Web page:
Deakin University's Professor Deb Verhoeven has been named as one of the top five research innovators by Campus Review.
Professor of Media and Communication in the Faculty of Arts and Education, and a member of the CMII Strategic Research Centre, Professor Verhoeven has been honoured for using Reinventing research funding using crowd funding and social media to help small research projects launch and survive.
Wanting to help small-scale research projects get off the ground, Professor Verhoeven set up the first official partnership between crowd-funding website Pozible and a university - the Research my World initiative.
Pozible allows people to promote their idea or project to drum up financial support. Professor Verhoeven voluntarily led eight diverse research groups from across the university as they ran their crowd-funding campaigns.
The media campaigns lasted between 30 and 50 days, depending on the project. Members of the public were able to pledge donations. Once a project achieved its funding target, pledges were converted into paid donations. Of the eight projects, six were successfully funded within the timeframe, raising more than $60,000 altogether.
“There are so many barriers for young, early researchers with small-scale projects," Professor Verhoeven said. “They just want a small amount of money, so I thought, ‘Why couldn’t we do this?’ It just looked like a brilliant way to reconnect universities to the public.”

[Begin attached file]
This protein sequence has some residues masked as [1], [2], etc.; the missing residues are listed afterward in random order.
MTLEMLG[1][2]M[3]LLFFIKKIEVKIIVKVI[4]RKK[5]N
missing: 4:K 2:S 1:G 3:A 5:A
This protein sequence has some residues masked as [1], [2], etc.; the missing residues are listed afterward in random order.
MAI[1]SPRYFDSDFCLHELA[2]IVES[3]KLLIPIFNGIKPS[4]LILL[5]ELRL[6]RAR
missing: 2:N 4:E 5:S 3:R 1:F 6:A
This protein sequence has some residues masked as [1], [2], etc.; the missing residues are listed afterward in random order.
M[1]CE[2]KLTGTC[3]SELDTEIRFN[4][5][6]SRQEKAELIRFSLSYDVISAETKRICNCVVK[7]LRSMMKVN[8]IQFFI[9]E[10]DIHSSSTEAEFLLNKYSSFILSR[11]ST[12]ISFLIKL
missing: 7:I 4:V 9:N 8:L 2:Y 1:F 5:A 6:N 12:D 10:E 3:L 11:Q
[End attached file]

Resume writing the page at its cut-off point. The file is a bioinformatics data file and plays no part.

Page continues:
With the assistance of other media experts, Professor Verhoeven coached and mentored the researchers through the process – helping them set up their social media feeds and promotional materials and guiding them throughout their entire campaigns.
The campaigns helped generate more than 200 stories in traditional and online media over the 45 days. The projects were mentioned in TV reports and received more than 3000 tweets. The campaigns also worked closely with smaller communities – led mostly by the researchers themselves, who attended town hall meetings, gave lectures to community groups and attended fetes and festivals. Such involvement allows research success to be measured in terms of a project’s importance to the public rather than just the view of other academics, Verhoeven said.
“By going directly to the public to fund their projects, researchers break down the walls between universities and the community, giving the public greater insight and involvement in what we do as academics,” she said.
Verhoeven's efforts have been praised by the researchers, who are grateful to her for helping them get their message out to the public to build their profile on a local and global scale.
Professor Verhoeven said she and her team were now working with Pozible to extend the project to the wider university sector.